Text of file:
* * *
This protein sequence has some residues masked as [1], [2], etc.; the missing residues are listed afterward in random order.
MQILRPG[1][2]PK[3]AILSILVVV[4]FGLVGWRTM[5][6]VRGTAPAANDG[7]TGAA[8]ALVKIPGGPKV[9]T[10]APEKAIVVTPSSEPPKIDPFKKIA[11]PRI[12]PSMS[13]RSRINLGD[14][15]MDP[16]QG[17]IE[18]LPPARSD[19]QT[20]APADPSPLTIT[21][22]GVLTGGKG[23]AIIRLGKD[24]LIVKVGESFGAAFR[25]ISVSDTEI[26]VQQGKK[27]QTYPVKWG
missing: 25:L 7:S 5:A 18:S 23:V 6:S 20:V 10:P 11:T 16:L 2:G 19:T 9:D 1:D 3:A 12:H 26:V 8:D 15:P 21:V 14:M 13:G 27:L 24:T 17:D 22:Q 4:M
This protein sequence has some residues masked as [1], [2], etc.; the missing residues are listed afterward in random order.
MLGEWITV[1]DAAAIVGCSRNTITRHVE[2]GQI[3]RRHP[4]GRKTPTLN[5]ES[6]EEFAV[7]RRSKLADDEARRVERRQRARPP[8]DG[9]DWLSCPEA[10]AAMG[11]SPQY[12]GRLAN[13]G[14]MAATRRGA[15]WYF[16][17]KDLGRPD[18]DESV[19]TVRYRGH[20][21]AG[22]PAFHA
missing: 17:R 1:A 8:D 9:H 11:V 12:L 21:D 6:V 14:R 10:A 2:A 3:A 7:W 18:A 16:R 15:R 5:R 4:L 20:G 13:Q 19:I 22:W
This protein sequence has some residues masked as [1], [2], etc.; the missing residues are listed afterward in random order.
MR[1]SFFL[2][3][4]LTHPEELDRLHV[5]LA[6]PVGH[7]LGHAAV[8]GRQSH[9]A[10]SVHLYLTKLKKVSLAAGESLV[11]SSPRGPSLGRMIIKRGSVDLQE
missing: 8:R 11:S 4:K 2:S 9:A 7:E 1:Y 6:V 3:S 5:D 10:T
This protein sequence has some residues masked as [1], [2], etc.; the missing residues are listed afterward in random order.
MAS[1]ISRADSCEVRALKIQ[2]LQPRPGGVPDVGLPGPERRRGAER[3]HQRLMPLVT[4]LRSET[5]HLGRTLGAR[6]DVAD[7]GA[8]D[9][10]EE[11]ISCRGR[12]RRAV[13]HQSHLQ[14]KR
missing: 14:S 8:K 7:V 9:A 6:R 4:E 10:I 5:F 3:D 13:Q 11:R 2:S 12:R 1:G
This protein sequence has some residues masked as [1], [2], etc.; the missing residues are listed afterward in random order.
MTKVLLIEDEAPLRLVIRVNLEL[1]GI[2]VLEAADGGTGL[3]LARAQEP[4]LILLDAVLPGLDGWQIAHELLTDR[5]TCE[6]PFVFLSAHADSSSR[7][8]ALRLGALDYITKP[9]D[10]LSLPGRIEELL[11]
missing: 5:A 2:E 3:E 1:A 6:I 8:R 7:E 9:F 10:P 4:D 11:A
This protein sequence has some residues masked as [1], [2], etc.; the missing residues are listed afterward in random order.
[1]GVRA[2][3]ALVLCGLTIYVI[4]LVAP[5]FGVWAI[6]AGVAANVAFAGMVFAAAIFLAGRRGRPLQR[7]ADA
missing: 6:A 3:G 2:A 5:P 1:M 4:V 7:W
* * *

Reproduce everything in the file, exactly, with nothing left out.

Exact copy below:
This protein sequence has some residues masked as [1], [2], etc.; the missing residues are listed afterward in random order.
MQILRPG[1][2]PK[3]AILSILVVV[4]FGLVGWRTM[5][6]VRGTAPAANDG[7]TGAA[8]ALVKIPGGPKV[9]T[10]APEKAIVVTPSSEPPKIDPFKKIA[11]PRI[12]PSMS[13]RSRINLGD[14][15]MDP[16]QG[17]IE[18]LPPARSD[19]QT[20]APADPSPLTIT[21][22]GVLTGGKG[23]AIIRLGKD[24]LIVKVGESFGAAFR[25]ISVSDTEI[26]VQQGKK[27]QTYPVKWG
missing: 25:L 7:S 5:A 18:S 23:V 6:S 20:V 10:P 11:T 16:L 2:G 19:T 9:D 1:D 3:A 12:H 26:V 8:D 15:P 21:V 14:M 13:G 27:L 24:T 17:D 22:Q 4:M
This protein sequence has some residues masked as [1], [2], etc.; the missing residues are listed afterward in random order.
MLGEWITV[1]DAAAIVGCSRNTITRHVE[2]GQI[3]RRHP[4]GRKTPTLN[5]ES[6]EEFAV[7]RRSKLADDEARRVERRQRARPP[8]DG[9]DWLSCPEA[10]AAMG[11]SPQY[12]GRLAN[13]G[14]MAATRRGA[15]WYF[16][17]KDLGRPD[18]DESV[19]TVRYRGH[20][21]AG[22]PAFHA
missing: 17:R 1:A 8:D 9:H 11:V 12:L 21:D 6:V 14:R 10:A 2:A 3:A 7:W 18:A 16:R 15:R 5:R 4:L 20:G 13:Q 19:I 22:W
This protein sequence has some residues masked as [1], [2], etc.; the missing residues are listed afterward in random order.
MR[1]SFFL[2][3][4]LTHPEELDRLHV[5]LA[6]PVGH[7]LGHAAV[8]GRQSH[9]A[10]SVHLYLTKLKKVSLAAGESLV[11]SSPRGPSLGRMIIKRGSVDLQE
missing: 8:R 11:S 4:K 2:S 9:A 7:E 1:Y 6:V 3:S 5:D 10:T
This protein sequence has some residues masked as [1], [2], etc.; the missing residues are listed afterward in random order.
MAS[1]ISRADSCEVRALKIQ[2]LQPRPGGVPDVGLPGPERRRGAER[3]HQRLMPLVT[4]LRSET[5]HLGRTLGAR[6]DVAD[7]GA[8]D[9][10]EE[11]ISCRGR[12]RRAV[13]HQSHLQ[14]KR
missing: 14:S 8:K 7:V 9:A 6:R 4:E 10:I 5:F 3:D 13:Q 11:R 2:S 12:R 1:G
This protein sequence has some residues masked as [1], [2], etc.; the missing residues are listed afterward in random order.
MTKVLLIEDEAPLRLVIRVNLEL[1]GI[2]VLEAADGGTGL[3]LARAQEP[4]LILLDAVLPGLDGWQIAHELLTDR[5]TCE[6]PFVFLSAHADSSSR[7][8]ALRLGALDYITKP[9]D[10]LSLPGRIEELL[11]
missing: 5:A 2:E 3:E 1:A 6:I 8:R 7:E 9:F 10:P 4:D 11:A
This protein sequence has some residues masked as [1], [2], etc.; the missing residues are listed afterward in random order.
[1]GVRA[2][3]ALVLCGLTIYVI[4]LVAP[5]FGVWAI[6]AGVAANVAFAGMVFAAAIFLAGRRGRPLQR[7]ADA
missing: 6:A 3:G 2:A 5:P 1:M 4:V 7:W